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Repercussions of Petty Corruptions

iasparliament
August 10, 2018
4 days
201
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What is the issue?

In India petty corruption such as acts of ‘fixing’ or ‘facilitating’ everyday transactions with government agencies continues to be a bane.

What are the concerns with petty corruptions?

  • Large scams, while imposing a cost on society as a whole, and occupying public imagination, do not actually touch the lives of ordinary people and businesses, especially SMEs.
  • But the million acts of petty corruption is a reality that everyone in India lives with in their personal and professional lives.
  • Petty corruption is as expensive to society as large scams and cannot be tolerated as small change used to grease the economic machine.
  • For example, clearance and movement of goods, dealing with fines, on-site inspections or approvals, access to utilities, submission of documents to courts and other statutory bodies.

How various stakeholders are affected by petty corruptions?

  • Governance - Petty corruption typically afflicts those government processes or approvals that are deemed operationally critical and urgent.
  • It also helps create a very strong eco-system of vested interests that resists and even trumps any move to reform the system.
  • Many of such ‘fixing’ entities exist in the guise of legitimate services providers such as lawyers, registered brokers for different activities, and consultancy services.
  • Indudival - It imposes personal cost as an individual, a small business owner, or even an employee of a large business having to negotiate this labyrinth.
  • There is loss of self-respect and feeling of lack of empowerment that such acts imposes on one.
  • Domestic Industry - The cottage industry of fixers, agents, and consultants earn significant revenues out of petty corruption.
  • For firms and individuals these show up as extra costs and fees, thus, there is a huge pushback from such quarters who want to retain the status quo.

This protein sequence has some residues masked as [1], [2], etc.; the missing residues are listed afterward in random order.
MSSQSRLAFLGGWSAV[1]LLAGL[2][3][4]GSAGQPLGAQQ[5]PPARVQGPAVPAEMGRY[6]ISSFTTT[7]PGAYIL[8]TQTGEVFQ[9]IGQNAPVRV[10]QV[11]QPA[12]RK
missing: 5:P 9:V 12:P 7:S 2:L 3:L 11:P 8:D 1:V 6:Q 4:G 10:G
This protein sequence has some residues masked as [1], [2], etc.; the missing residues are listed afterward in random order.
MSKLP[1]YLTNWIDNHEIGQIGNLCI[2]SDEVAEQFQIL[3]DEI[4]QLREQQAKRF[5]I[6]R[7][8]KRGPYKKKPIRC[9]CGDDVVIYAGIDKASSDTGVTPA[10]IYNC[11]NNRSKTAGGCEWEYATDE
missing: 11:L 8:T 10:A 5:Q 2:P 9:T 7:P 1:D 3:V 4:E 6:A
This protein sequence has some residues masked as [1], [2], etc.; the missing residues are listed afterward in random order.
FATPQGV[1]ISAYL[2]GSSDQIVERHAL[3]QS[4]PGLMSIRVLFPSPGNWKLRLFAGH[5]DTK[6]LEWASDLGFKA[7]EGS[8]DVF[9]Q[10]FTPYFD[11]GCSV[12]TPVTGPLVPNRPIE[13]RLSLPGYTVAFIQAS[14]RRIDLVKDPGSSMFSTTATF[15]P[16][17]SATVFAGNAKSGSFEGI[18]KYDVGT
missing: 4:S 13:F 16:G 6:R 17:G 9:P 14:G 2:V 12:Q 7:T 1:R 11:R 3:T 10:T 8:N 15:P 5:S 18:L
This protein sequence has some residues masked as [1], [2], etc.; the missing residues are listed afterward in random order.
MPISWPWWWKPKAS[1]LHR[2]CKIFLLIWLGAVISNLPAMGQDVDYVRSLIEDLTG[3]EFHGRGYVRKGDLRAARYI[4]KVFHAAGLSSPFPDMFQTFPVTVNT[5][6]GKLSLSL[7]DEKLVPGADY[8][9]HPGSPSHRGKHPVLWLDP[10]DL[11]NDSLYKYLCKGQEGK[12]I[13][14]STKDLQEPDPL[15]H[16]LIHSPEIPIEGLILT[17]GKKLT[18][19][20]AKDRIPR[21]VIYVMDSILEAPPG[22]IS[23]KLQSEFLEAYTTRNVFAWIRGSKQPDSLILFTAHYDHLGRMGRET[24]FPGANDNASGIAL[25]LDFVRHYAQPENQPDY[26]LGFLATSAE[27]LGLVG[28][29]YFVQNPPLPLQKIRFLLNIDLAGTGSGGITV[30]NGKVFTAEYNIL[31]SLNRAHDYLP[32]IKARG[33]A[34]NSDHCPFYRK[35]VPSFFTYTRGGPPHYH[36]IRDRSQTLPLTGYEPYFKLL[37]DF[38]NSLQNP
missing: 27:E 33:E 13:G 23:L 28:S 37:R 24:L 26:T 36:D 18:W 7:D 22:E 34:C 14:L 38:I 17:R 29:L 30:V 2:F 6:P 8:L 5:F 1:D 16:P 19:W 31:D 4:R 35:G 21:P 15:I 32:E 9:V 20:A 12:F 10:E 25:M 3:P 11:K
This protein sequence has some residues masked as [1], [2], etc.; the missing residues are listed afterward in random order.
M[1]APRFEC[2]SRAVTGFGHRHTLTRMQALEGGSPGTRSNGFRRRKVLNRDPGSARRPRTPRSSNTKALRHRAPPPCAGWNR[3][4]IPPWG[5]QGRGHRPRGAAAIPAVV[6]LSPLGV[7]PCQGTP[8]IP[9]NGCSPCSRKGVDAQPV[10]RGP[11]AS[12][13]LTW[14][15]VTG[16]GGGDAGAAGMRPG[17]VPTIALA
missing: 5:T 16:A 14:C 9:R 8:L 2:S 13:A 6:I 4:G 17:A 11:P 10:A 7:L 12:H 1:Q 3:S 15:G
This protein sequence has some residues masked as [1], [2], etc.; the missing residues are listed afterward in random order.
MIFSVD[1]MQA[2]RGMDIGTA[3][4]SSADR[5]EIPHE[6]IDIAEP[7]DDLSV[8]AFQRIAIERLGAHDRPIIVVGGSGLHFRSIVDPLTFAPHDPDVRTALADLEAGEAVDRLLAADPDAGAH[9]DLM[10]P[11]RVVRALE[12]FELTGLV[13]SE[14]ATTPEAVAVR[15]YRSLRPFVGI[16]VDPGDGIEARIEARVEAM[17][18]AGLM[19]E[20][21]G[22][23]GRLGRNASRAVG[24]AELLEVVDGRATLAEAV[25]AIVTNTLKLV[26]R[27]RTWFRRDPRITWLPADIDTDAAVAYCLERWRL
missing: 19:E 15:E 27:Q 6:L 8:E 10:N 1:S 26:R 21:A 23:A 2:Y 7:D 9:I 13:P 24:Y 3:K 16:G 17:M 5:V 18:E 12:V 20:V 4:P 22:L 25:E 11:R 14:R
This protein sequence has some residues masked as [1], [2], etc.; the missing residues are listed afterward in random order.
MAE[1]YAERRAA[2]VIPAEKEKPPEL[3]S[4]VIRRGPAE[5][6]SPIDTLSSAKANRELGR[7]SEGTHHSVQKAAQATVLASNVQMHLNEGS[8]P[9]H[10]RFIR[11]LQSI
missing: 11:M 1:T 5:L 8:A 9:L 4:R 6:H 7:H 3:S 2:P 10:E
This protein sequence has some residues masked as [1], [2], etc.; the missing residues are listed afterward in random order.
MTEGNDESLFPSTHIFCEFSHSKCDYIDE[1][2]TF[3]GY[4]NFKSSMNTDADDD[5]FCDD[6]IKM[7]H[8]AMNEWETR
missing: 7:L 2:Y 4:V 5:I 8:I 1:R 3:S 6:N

• Foreign Investments - Usually expansion plans of foreign investors depend on grapevine information from the ground.
  • Any anecdotal experience will be shared by managers on the ground to their superiors is spread through the system.
  • This means that firms from industrialised nations would be increasingly reluctant to do business in countries where petty corruption is rampant.

What measures needs to be taken?

  • Government need to realise that large systemic reforms such as automation and IT enablement of taxation or customs processes, or making permit application online wont address micro-level corruption.
  • Area specific mission mode taskforces need to be set up to analyse every micro-transaction in every process.
  • Individual taskforces dedicated to customs, transport, industrial licenses or Shops and Establishments Act etc. need to be formed, drawing membership from industry practitioners, regulatory experts and bureaucracy.
  • Such taskforces should develop an implementation plan that reduces the rent-seeking loop peculiar to petty corruptions.  

 

Source: Business Line

 

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